This post comes from our Australia contributor, Miann Scanlan. Follow along with her on Instagram @freepeopleaustraliaBali will always have a place in my heart. It was the first place my parents escaped to during a forbidden romance when they were young and in love. It’s an island where my father lived for a few months as a young man, spending his days from sunrise to sunset surfing and hanging with the locals. It was the island of Bali where I went to heal after losing a parent to cancer. For the two months I spent on the island, it was the Balinese people’s love and healing spirit that enveloped me and began to place the pieces of my broken heart back together. Palm trees line the beaches, while a hot tropical breeze washes over the shore year round. The air throughout Bali smells sweet with the burning incense of holy offerings made throughout the day, and during times of worship at the temples, the delightful ringing of bells sweep through the calm dawn or dusk air. The island speaks of simpler times, the yesteryears, where all you need is less.
Beyond the palm trees and crystal blue waters, there is a deeper spiritual undertone to the island than meets the eye. Ubud is where my journey began. Nestled in the jungle deep in the middle of the island, Ubud is a mecca for all things health and wellbeing.
There are so many beautiful hideaways in Ubud. Pop into the more upmarket stays like The Hanging Garden and the Viceroy, but I love the accommodation at The Yoga Barn. They tailor yoga retreats and programs around your personal travel dates, and it’s the best way to meet like minded yogis to continue your adventure though Bali.
I have a feeling there are more organic raw vegan restaurants in Ubud than anywhere else on earth. Try Clear Café, Soma, Alchemy, Down to Earth, Yellow Flower, Kafe, Little K… the list is endless!
Walk through the Monkey Forrest, try yummy Balinese coffee Kopi Luak, do the lush Campuhan Ridge Walk, but my absolute favorite is visiting the Tutra Empul temple to receive a blessing submerged in rainwater surrounded by 1000 year old ancient ruins.
I’ve traveled around Bali, a lot! But Canggu was where Bali, to me, felt most like home. Perhaps it was all of the Aussie ex-pats, or the truly creative community hub where amazing Australian collections, shoots and contemporary artworks were born. The roads are much more quiet compared to neighboring Seminyak and Canggu, which gives you the sense that it’s a destination for travelers, not tourists.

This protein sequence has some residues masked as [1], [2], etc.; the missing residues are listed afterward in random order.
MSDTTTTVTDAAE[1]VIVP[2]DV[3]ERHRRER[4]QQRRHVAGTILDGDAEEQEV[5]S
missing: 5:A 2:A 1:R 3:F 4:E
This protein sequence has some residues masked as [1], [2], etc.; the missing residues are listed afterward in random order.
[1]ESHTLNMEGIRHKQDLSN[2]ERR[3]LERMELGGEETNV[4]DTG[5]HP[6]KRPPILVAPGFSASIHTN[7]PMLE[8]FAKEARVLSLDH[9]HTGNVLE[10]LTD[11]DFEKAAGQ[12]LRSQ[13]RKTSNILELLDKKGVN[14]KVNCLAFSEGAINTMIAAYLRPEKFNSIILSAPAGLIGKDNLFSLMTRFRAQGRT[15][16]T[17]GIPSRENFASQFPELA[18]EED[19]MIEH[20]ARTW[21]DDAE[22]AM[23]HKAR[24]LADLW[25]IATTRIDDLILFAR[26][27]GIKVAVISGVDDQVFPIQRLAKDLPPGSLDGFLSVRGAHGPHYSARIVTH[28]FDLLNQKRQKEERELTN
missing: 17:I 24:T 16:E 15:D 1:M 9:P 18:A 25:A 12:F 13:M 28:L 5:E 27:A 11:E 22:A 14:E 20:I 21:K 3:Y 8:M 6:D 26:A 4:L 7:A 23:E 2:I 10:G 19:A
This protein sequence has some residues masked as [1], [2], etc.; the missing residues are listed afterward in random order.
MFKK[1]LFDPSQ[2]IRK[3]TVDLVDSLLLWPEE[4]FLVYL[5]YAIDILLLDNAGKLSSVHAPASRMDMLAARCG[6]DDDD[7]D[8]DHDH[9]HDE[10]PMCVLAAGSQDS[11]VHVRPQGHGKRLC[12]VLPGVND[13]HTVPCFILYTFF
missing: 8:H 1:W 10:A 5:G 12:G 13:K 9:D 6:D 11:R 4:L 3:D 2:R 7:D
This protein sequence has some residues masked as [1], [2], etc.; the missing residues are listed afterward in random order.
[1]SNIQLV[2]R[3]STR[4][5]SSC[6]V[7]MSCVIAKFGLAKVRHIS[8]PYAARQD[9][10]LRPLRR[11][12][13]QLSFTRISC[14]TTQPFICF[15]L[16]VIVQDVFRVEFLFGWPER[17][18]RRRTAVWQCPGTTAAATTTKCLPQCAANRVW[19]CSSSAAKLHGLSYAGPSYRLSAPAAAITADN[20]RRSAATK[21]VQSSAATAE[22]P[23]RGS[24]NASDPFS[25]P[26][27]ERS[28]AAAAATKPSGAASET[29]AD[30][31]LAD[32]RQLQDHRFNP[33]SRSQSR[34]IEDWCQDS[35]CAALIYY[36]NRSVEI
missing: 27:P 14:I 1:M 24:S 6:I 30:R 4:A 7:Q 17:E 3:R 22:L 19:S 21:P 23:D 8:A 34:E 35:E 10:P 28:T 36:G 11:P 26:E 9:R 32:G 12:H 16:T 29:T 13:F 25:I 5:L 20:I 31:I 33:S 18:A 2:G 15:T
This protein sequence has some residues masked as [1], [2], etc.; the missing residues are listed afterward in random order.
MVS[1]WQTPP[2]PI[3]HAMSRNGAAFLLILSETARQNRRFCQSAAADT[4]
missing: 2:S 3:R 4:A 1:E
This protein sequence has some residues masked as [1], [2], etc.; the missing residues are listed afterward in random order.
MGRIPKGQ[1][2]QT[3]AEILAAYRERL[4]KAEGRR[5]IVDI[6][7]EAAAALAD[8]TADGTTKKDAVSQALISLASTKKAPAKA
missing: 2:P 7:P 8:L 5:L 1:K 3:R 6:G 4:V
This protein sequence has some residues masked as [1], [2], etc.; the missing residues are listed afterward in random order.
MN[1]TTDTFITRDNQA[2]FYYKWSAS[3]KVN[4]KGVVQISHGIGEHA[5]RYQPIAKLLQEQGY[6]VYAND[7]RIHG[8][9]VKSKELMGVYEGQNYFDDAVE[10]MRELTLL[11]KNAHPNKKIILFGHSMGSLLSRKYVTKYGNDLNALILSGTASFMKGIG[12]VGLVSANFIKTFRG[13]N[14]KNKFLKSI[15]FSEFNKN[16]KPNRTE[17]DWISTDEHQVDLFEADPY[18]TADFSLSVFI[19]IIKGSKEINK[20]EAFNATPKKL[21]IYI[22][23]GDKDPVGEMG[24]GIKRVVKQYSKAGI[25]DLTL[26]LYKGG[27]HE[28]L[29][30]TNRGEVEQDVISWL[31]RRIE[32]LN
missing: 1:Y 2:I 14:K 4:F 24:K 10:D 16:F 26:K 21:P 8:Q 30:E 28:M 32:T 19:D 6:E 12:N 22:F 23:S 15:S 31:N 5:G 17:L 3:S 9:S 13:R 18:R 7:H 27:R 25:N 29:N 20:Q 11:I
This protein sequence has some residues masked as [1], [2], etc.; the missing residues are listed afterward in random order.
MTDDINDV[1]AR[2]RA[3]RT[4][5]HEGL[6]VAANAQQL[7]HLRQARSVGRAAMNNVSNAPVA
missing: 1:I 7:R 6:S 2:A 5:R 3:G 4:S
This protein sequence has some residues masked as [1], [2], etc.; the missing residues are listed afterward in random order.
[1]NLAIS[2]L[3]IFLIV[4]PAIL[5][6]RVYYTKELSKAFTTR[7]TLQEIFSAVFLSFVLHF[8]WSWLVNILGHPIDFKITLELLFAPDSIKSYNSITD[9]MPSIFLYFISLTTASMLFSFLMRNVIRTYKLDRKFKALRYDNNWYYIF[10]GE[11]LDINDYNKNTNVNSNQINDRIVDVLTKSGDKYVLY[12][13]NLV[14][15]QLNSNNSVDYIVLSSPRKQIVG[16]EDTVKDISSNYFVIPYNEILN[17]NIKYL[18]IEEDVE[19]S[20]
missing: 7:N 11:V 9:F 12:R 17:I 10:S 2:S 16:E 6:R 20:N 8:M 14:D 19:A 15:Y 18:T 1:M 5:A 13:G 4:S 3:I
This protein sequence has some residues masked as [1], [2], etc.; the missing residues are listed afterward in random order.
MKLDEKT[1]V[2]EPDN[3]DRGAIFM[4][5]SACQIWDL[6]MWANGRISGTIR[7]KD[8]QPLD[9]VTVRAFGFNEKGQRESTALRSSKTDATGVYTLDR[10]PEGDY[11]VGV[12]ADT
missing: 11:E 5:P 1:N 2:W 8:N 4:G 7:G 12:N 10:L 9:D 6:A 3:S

Desa Seni is a yoga village resort with a beautiful open yoga studio and organic café onsite.
Betlenut is hands-down my favorite place to eat in Bali. Serving up delicious, wholesome meals (pictured above), you can meet locals, catch up on work using the wifi and hang out in what feels like a tree house overlooking the rice paddies.
Head to Deus for free tattoos and cheap taco’s on Tuesdays. Drink Bintangs while the sun sets on the Berawa stairs. Stick around for Sunday night at Old Man’s.
Where: Nusa Ceningan
Little (and lesser known) island sister to Nusa Lembongan is Nusa Ceningan, one of my favorite islands in Bali! Complete with rickety bridge and endless sunsets.
I lucked out and found Jenny’s Place on Trip Advisor after my accommodation fell through at Sanur. As they say, everything happens for a reason! You get your own little private hut with a communal infinity pool, which looks over the surf break down below called Secret Point.
There are a few local warungs on the island to get your fix of Nasi Goreng, but I loved watching the sun set at Le Pirate while sipping on a cocktail.
Take a scooter around dirt tracks at the bottom of the island and find the Blue Lagoon, possibly one of the most beautiful lagoons I have ever seen! If you have the courage, jump off the rock jump and the locals will lower down a ladder into the ocean for you to climb back up.
Where: The Gili Islands
Home of probably one of the world’s most famous swings (pictured above), but I didn’t know the swing was there until I found it! Which is why you just have to go and find it all for yourself! These islands are seriously beautiful. Crystal clear water, no cars, no motorbikes – only horse-and-cart and bicycles.
There are two sides to the island, the backpacker side, and the “five star” side. Try and find somewhere to stay in between the two for a balanced experience.
Head to the night market and eat traditional Baliese foods – bonus points if you find the guy who makes Nutella pancakes!
Develop gills from all of the snorkeling you will do! Find the sunken motorbike and have sunset cocktails by the swing!
I’ve left so much off this list, these are just the highlights. The rest, well… you have to find for yourself! But I advise you to keep an open mind, pack very light, be careful on the motorbikes and never plan more than three days ahead at a time – this means finding accommodations along the way.
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